The 2005 appreciation of Chinese Yuan was sharp in the first month and then proceeded with a gentler pace, but the speed of appreciation quickened toward the end of 2007 to 2008 as the red curve shows. In response the slope of the green trade deficit curve moderated immediately from the middle of 2005 and flattened out further as the appreciation of Yuan quickened its pace. The decline of the green trade deficit curve from the middle of 2008 was due to the escalation of the financial crises and the full blow of the recession caused by massive default of debt ridden U. S. consumers and the self-destruction of Wall Street. It was also at that time Chinese Government stopped the appreciation of Yuan so that Yuan stayed at the level of about 6.83 Yuan per Dollar until near the end of June, 2010. However, Yuan at the level of 6.83 Yuan/Dollar is still undervalued so that once the U. S. economy has started to recover, U. S. trade deficit with China has started to rise again, creating new pressure from U. S. Congress on Yuan to appreciate. From the timing of the green and the red curves in the graph, we can see that even if the recently announced appreciation of Yuan is substantial, it will not suppress the renewed rise of the trade deficit for another six months to a year. If the appreciation of Yuan is nominal, then we should expect the rise of U. S. trade deficit with China to continue much longer and the anger of U. S. Congress will literary boil over.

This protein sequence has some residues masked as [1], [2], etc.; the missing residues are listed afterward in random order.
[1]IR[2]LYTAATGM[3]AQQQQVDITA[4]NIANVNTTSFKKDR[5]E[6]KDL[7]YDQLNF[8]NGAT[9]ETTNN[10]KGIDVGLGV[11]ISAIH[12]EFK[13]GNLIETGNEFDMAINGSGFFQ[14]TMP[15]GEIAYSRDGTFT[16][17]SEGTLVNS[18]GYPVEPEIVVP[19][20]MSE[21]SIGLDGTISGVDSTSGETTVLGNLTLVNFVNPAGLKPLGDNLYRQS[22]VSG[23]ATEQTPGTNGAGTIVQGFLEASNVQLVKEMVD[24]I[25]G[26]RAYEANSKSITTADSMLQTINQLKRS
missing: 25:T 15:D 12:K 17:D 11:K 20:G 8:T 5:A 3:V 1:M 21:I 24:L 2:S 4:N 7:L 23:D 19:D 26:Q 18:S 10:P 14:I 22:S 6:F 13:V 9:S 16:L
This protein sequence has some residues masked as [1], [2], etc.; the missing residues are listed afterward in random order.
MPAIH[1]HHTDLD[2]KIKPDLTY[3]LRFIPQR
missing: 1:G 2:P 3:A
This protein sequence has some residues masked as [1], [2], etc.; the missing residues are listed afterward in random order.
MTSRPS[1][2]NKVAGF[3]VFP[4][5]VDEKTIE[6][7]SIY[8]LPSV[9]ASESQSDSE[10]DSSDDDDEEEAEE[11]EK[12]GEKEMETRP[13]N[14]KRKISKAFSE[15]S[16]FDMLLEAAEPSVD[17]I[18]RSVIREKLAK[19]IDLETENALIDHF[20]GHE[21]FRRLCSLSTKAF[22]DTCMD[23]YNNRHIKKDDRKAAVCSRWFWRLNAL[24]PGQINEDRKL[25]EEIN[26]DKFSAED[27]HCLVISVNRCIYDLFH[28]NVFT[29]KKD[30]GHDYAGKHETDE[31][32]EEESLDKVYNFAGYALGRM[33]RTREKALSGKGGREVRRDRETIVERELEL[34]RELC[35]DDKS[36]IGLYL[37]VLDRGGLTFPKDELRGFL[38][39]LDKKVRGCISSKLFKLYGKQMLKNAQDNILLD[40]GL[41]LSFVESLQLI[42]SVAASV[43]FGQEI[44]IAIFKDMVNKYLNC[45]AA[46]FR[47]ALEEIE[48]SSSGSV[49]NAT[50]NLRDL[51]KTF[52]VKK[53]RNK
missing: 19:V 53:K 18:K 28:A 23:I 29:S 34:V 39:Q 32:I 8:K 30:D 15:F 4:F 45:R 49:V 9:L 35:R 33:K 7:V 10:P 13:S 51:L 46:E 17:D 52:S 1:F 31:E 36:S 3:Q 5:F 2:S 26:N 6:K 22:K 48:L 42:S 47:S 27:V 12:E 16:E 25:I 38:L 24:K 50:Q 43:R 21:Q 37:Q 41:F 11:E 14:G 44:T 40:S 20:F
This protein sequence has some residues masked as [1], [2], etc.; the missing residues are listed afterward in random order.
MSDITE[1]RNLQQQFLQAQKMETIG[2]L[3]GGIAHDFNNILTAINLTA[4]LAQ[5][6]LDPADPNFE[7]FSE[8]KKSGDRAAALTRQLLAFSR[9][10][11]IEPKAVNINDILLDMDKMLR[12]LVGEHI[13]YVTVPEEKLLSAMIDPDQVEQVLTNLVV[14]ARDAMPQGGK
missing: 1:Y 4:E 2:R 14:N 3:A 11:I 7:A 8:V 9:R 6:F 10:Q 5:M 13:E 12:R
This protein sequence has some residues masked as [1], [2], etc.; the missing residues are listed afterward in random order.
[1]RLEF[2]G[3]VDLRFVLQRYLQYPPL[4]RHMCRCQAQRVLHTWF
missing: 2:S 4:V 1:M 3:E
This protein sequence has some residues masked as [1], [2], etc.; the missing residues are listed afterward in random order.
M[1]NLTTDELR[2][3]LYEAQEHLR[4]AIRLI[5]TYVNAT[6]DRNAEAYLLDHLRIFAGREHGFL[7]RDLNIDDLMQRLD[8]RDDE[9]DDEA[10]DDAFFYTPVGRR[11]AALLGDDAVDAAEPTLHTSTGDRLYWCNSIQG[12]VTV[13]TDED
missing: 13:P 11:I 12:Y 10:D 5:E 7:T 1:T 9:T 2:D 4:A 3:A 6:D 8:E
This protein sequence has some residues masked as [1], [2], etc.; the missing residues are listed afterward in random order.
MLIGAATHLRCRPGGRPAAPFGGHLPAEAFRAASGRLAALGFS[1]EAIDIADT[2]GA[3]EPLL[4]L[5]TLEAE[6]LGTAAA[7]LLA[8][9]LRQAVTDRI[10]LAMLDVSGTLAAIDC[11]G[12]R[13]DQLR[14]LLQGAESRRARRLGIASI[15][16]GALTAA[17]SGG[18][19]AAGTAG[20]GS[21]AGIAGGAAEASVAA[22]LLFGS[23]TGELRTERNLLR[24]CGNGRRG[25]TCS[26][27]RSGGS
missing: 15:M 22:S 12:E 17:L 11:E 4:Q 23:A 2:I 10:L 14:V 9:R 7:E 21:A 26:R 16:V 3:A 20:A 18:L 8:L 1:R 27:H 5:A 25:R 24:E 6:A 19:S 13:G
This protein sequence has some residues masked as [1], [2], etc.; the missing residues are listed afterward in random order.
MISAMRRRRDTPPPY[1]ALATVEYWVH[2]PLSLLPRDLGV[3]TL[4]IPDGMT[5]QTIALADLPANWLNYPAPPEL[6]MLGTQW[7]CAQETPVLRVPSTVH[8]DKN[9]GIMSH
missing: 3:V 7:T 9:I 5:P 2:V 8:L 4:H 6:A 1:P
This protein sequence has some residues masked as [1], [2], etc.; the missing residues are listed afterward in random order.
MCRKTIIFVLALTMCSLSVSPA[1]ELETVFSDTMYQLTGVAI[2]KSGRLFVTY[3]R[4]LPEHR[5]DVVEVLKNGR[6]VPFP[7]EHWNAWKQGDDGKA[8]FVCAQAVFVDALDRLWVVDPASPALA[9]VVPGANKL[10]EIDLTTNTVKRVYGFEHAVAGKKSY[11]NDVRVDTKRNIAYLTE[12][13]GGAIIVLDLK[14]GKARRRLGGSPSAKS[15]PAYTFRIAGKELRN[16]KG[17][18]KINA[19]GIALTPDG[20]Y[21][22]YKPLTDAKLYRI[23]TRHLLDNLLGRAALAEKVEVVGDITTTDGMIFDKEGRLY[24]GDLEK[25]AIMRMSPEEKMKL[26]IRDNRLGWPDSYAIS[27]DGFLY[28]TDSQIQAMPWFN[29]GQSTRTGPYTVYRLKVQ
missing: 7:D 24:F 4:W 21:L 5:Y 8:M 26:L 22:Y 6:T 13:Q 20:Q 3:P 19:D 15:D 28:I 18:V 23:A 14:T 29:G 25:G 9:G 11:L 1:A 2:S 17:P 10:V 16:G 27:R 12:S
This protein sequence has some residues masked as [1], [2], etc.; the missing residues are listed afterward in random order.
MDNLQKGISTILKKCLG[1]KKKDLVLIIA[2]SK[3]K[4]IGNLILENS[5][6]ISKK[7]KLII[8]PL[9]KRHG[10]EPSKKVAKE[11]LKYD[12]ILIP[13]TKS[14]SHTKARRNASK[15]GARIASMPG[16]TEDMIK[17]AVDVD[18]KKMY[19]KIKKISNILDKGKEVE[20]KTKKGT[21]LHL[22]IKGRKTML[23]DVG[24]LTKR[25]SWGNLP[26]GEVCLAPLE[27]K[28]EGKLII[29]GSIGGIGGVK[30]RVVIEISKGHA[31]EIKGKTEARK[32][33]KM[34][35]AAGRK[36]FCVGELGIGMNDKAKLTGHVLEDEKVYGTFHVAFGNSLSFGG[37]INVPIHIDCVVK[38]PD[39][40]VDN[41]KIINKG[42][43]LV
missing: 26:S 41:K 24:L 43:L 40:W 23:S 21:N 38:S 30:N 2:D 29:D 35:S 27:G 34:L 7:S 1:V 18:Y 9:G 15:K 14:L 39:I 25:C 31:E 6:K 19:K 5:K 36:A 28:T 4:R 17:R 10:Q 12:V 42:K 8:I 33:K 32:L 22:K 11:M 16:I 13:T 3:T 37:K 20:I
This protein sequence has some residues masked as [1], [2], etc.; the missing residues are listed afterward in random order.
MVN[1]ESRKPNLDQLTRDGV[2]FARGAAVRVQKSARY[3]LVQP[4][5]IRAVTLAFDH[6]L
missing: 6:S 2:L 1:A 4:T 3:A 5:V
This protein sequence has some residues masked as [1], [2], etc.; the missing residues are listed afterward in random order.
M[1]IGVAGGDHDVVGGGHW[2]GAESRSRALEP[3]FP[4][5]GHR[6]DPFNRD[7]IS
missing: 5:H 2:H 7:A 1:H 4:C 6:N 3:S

As has been pointed out in article 13, the "globalization" was proposed by a group of clever economists tailored to the taste of Wall Street in order to let The United States run uncontrollable trade deficits. As The United States runs trade deficits, U. S. dollars are handed out to foreigners. Foreigners must return those dollars to U. S. financial market through Wall Street to be lent out to U. S. consumers so that U. S. consumers will have money to buy more foreign made goods and sustain the "globalization" scheme. Serving as the middlemen between foreign dollars and U. S. consumers, Wall Street makes huge amounts of profits. That is why Wall Street has been the champion supporter of the runaway U. S. trade deficit and routinely labels any attempt to curtail the trade deficit as "protectionist". Unfortunately this kind of bogus scheme cannot continue for long. U. S. consumers under this scheme must pile up their borrowing year after year to sustain the runaway trade deficit. Eventually U. S. consumers will not be able to service the debt load anymore and start to default. With massive consumer defaults, the middlemen, that is, Wall Street will be wiped out. That was exactly what had happened in the financial firestorms after financial firestorms that scorched the global economy from the middle of 2007 to early 2009. Now the global economy is under the life support with massive amount of fiat money printed by the governments around the globe, and is bewildered and lost in the search of new directions. Even the monetary and fiscal policy makers of The United States and international monetary organizations have belatedly become aware of the enormous danger of letting the global trade imbalance to runaway. That is why U. S. Congress and the administration have no mood to let the trade deficit to get out of hand again. On the other hand China’s phenomenal growth has been the result of huge influx of dollars. In order to prevent the appreciation of Yuan, Chinese Government has bought up those inbound dollars and swollen its foreign currency reserve. In the process of dollar buying, Chinese Government must release matching amount of Yuan into the domestic financial market. The enormous amount of released Yuan eventually falls into the hands of national banks and are lent out to related parties to engage in massive infrastructure building and thus to induce China‘s rapid economic growth. To force Yuan to appreciate and to cut down China’s trade surplus is tantamount to deny China the most important source of economic growth. For China to switch from export to domestic consumption is easy said than done. Thus the confrontation around the pace of appreciation of Yuan will be the focal point of global economy for the time being. The outcome of this keen confrontation will shape the direction of the global economy even with the possibility that whatever still left of the "globalization" will be swept away entirely.